How does this work in practice? How do you make this happen?

Courageous Land wants to be the vehicle for these rural communities to realize their full potential. With our agroforestry farm operations, we help create opportunities where they can be a part of it and earn salaries that are above average for the region. Moreover, they can participate in the future profits of the operations, and also, if they have land, they can create agroforestry systems on their own land and connect to the market through Courageous Land. This way, they can move from degenerative activities like logging, land clearing, cattle ranching and illegal mining into regenerative activities like agroforestry.

This sounds awesome! Courageous Land is a young company but clearly on the path to success. What do you consider your greatest success so far?

Hands down, our greatest success so far is our remarkable team. With Gilbert and Luiza, seasoned agroforestry operators of 15 years, as co-founders, we’ve brought together a diverse group of experts. We have technology specialists with master’s degrees and PHDs in mathematical modelling and expertise in carbon and software development for agroforestry. Additionally, we have top forest engineers, agronomists, a world-class marketing professional, and Frederico, who excels in partnerships and financial structuring. I really believe the key to making this all happen is getting the right people, and we’ve been very lucky with that.

The diverse specialists of Courageous Land

The diverse specialists of Courageous Land

What do you think your team members would say if I asked them what it’s like to work with Phillip Kauders?

I think they would say that the mission is clear, and every day we’re driving towards that mission, I bring leadership and clarity to the team. They would probably say I am a mix of high-level strategy plus being in on the details, which helps the team do their best work.

How do you – as an investor – look at a concept like shareholder value?

I think that, given our mission is so clear, to help create health and abundance for all life on earth, the more that we can accomplish that mission, then by definition, it means we’re creating shareholder value. In our case, they go hand in hand: the better we are for humanity and for life on earth, the more we’ll be rewarded. Ours is a positive feedback loop:  the more impact we can create, the more we are rewarded, which leads to more organic products we can grow in bigger restoration projects, and more people we can create opportunities for. 

Sounds awesome! However, setting up a company not only doesn’t only bring success but ensures fuck ups too. What are your biggest lessons in that regard?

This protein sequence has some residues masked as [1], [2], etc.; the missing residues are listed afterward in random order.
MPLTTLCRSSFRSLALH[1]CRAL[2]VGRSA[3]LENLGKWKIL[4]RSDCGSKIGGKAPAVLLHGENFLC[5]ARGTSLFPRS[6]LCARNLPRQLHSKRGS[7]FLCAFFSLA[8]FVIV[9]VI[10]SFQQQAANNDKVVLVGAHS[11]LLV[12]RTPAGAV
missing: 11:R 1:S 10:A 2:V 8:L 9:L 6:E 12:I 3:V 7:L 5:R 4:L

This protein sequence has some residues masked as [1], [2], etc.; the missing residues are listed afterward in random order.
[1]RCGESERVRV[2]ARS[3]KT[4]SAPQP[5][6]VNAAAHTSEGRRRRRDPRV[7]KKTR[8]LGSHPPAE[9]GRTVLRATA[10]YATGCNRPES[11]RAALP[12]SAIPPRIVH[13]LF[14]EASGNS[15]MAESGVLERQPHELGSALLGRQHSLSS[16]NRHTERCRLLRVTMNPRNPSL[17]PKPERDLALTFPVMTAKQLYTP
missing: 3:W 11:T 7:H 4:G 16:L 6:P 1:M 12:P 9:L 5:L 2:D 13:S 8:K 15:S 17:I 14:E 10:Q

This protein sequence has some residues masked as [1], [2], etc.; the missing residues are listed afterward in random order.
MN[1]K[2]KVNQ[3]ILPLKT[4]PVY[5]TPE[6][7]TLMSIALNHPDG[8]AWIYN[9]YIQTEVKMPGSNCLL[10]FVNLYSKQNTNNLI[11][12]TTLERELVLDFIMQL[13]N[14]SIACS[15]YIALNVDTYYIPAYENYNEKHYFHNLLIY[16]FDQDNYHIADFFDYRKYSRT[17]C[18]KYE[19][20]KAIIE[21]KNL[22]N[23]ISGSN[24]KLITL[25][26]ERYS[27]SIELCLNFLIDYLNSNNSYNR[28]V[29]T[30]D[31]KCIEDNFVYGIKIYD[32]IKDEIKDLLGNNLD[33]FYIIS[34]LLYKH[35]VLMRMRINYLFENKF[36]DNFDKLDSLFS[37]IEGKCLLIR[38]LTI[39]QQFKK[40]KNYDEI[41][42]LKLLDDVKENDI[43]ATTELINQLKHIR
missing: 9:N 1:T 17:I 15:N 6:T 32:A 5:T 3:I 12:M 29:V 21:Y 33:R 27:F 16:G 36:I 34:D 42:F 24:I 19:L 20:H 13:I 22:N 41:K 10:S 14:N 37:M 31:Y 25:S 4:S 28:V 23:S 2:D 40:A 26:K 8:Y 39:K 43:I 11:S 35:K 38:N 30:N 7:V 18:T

I would say we haven’t had any big fuck up so far. I think that the biggest lesson has been how long it takes for things to happen. When you’re dealing with large scale, there’s complexity. There are always several actors that need to come to the table for things to happen. It requires a team, it requires financing, and it requires everything that goes into building the technology as well. What I’ve realized as a founder is that in whatever timeline I think something will happen, I should probably double it. Even though we’re working hard and driving forward every day, good things simply take longer than you expect them to.

Taking all this into account, what’s your biggest fear?

My biggest fear is the unknown, the unforeseen risks that we haven’t accounted for. However, we have taken a conservative approach, factoring in various potential challenges such as disease, low prices, and crop loss. Despite these considerations, our business remains attractive. We have diversified our crops and spread them across multiple locations, minimizing the likelihood of everything going wrong simultaneously. This diversification provides multiple revenue streams and safeguards against extreme misfortune.

Our investor’s biggest fear, one that withholds them from investing, is wildfires. What’s your take on that?

I think that this risk is relatively low because we’re in a tropical rainforest, and we are getting insurance against fire for our crops, so replanting would be covered by that. Also, we’re creating firebreaks and training the team on fire combating.

What’s a firebreak?

A firebreak is a cleared perimeter of land surrounding a farm that acts as a barrier between the vegetation on the farm and neighbouring areas. It functions like a road, preventing fire spread by eliminating combustible materials such as plants and trees. The purpose of a firebreak is to create a protective zone to contain and control fires that could otherwise cross into your property.

As the CEO of an Impact Company, you want to keep up-to-date with all the developments within the industry. Are there any things that specifically excite you within this sphere